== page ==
During the 1910s to 1950s, the design of jewelry remained creative and stylish despite being impacted by economic and military events. Jewelry fashions during this time were influenced by various parts of the world, including the Near and Far East, and featured both exotic and geometric patterns that reflected the emergence of the machine age. New York became an important center for fashion along with Paris, and European jewelry companies had the opportunity to sell to and purchase from the Indian subcontinent. Art Deco jewelry, characterized by the use of numerous gemstones, was popular during this time, and the use of gold in jewelry increased in popularity due to its lower cost compared to platinum. Jewelry design also attracted artists and designers from various fields, giving hints about the direction that the industry would take in the future.
Silver is a white metallic element that is known for its excellent conductivity of heat and electricity. It is represented on the periodic table of elements by the symbol Ag, and it is a member of the noble metals, which are known for their excellent resistance to oxidation.
Silver is a relatively soft metal, with a hardness that is intermediate between gold and copper. It is more malleable and ductile than gold, which means that it can be easily shaped and molded into various forms. However, it is not as hard as copper, which means that it is more prone to scratches and other types of damage.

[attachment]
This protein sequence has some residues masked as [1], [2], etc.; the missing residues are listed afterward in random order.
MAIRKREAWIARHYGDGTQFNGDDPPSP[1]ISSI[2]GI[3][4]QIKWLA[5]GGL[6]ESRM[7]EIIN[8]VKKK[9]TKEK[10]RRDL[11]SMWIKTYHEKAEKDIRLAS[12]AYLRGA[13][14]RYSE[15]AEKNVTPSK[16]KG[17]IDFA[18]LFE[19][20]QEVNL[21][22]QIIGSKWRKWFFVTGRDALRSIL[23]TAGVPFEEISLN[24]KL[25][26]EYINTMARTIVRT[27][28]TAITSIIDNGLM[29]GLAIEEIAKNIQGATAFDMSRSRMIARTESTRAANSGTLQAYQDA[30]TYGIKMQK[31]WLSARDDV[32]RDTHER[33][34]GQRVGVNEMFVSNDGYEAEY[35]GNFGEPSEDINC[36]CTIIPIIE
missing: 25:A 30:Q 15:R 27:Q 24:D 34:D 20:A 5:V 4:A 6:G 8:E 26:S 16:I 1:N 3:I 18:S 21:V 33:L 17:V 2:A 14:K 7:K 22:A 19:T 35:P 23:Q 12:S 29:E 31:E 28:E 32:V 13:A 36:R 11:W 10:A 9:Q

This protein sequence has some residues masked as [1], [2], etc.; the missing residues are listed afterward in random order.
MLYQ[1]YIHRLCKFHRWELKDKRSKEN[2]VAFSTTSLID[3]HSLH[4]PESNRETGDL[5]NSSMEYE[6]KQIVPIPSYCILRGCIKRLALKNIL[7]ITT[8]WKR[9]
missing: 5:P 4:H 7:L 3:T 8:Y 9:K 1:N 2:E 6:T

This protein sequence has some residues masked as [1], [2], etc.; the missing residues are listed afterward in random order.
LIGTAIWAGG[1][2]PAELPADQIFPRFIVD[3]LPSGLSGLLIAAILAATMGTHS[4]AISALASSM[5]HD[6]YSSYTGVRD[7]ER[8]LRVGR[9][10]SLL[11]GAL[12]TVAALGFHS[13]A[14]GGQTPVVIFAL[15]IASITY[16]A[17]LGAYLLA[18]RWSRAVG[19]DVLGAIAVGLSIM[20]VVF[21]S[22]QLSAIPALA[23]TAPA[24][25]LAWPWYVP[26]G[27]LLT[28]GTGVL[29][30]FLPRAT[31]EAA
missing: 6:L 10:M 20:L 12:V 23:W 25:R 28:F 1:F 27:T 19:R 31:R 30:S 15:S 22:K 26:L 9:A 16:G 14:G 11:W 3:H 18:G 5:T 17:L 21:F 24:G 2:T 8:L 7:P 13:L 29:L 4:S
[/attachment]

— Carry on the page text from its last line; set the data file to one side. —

Because of its softness, silver is usually alloyed with another metal to harden it enough to maintain the desired shape and details when it is used in jewelry and other decorative objects. This helps to give it the necessary strength and durability for use in these types of applications.
Throughout history, silver has played a prominent role in the production of jewelry and objets d'art. It is prized for its beauty and versatility, and it is often used in a wide variety of different types of jewelry, including rings, earrings, pendants, and bracelets. It is also used in decorative objects, such as candlesticks, vases, and other decorative items.
Copper is a chemical element with the symbol Cu and atomic number 29. It is a soft, malleable, and ductile metal that is known for its high thermal and electrical conductivity. Copper has been used by humans for thousands of years, and it was one of the first metals to be smelted from sulfide ores, cast into shapes, and alloyed with other metals. In ancient times, copper was mined in several regions of the world, including Cyprus, which is where the metal gets its name. The word "copper" is derived from the Latin word "cuprum," which is itself derived from the Greek word "kyprios," meaning "of Cyprus." Copper has many uses, including in electrical wiring, roofing, and plumbing, as well as in the production of coins, jewelry, and other decorative items. It is an important component of many alloys, including bronze and brass, and it is also used in the production of chemicals and other industrial products.